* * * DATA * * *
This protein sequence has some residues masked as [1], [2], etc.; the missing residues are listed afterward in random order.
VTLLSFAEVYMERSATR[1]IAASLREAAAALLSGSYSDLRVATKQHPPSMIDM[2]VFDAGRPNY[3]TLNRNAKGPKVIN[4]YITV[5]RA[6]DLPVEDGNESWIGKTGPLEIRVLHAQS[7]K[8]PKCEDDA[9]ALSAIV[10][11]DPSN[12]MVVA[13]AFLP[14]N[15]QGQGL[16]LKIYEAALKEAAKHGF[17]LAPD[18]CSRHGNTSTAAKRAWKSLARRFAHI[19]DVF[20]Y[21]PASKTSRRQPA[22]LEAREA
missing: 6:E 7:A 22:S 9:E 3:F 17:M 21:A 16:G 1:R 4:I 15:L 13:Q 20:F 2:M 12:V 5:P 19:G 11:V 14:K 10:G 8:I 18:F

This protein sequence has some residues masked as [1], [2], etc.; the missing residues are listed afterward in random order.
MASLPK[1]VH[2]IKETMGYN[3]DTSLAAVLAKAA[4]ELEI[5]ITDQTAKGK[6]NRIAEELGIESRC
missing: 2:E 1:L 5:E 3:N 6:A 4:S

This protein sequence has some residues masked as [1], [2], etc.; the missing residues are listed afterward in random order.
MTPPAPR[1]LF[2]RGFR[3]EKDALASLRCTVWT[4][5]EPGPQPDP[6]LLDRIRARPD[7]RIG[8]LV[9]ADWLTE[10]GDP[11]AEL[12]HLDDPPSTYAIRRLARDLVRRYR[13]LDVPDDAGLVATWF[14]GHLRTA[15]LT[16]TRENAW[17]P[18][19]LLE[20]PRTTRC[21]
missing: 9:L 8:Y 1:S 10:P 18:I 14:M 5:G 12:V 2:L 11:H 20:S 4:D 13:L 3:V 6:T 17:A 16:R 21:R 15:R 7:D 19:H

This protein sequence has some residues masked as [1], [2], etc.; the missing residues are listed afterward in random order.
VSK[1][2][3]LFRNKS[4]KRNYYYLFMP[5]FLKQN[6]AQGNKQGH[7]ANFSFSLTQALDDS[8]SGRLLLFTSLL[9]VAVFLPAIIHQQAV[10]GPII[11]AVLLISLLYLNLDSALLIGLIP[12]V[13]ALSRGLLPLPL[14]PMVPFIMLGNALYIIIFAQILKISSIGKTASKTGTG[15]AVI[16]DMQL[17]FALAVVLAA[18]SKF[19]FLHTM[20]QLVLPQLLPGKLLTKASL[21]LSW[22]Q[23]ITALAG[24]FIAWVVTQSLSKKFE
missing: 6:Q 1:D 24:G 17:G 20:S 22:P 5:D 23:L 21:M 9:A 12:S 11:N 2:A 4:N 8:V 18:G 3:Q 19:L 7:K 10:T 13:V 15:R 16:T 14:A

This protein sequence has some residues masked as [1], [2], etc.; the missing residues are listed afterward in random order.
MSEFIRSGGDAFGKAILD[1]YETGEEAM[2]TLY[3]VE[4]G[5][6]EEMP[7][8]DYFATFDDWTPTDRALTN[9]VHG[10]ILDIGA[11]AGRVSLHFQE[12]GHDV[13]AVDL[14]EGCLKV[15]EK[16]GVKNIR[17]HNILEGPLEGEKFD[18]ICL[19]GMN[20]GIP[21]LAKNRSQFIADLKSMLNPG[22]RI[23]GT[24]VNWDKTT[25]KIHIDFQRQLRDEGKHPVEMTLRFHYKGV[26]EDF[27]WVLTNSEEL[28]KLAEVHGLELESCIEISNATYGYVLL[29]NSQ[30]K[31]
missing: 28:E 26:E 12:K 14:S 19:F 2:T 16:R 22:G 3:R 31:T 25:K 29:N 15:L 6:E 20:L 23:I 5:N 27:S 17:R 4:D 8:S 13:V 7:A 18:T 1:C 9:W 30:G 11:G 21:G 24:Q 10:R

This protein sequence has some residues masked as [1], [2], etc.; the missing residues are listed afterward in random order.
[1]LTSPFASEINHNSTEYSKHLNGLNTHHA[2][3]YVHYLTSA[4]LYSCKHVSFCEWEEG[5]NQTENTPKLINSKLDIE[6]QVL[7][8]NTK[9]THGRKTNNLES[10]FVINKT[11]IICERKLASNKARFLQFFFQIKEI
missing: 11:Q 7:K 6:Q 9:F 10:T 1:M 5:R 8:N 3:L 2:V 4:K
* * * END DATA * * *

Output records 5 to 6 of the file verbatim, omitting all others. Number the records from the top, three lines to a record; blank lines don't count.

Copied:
This protein sequence has some residues masked as [1], [2], etc.; the missing residues are listed afterward in random order.
MSEFIRSGGDAFGKAILD[1]YETGEEAM[2]TLY[3]VE[4]G[5][6]EEMP[7][8]DYFATFDDWTPTDRALTN[9]VHG[10]ILDIGA[11]AGRVSLHFQE[12]GHDV[13]AVDL[14]EGCLKV[15]EK[16]GVKNIR[17]HNILEGPLEGEKFD[18]ICL[19]GMN[20]GIP[21]LAKNRSQFIADLKSMLNPG[22]RI[23]GT[24]VNWDKTT[25]KIHIDFQRQLRDEGKHPVEMTLRFHYKGV[26]EDF[27]WVLTNSEEL[28]KLAEVHGLELESCIEISNATYGYVLL[29]NSQ[30]K[31]
missing: 28:E 26:E 12:K 14:S 19:F 2:T 16:R 22:G 3:R 31:T 25:K 29:N 15:L 6:E 20:L 23:I 5:N 27:S 17:R 4:D 8:S 13:V 7:A 18:T 1:C 9:W 30:G 11:G 21:G 24:Q 10:R

This protein sequence has some residues masked as [1], [2], etc.; the missing residues are listed afterward in random order.
[1]LTSPFASEINHNSTEYSKHLNGLNTHHA[2][3]YVHYLTSA[4]LYSCKHVSFCEWEEG[5]NQTENTPKLINSKLDIE[6]QVL[7][8]NTK[9]THGRKTNNLES[10]FVINKT[11]IICERKLASNKARFLQFFFQIKEI
missing: 11:Q 7:K 6:Q 9:F 10:T 1:M 5:R 8:N 3:L 2:V 4:K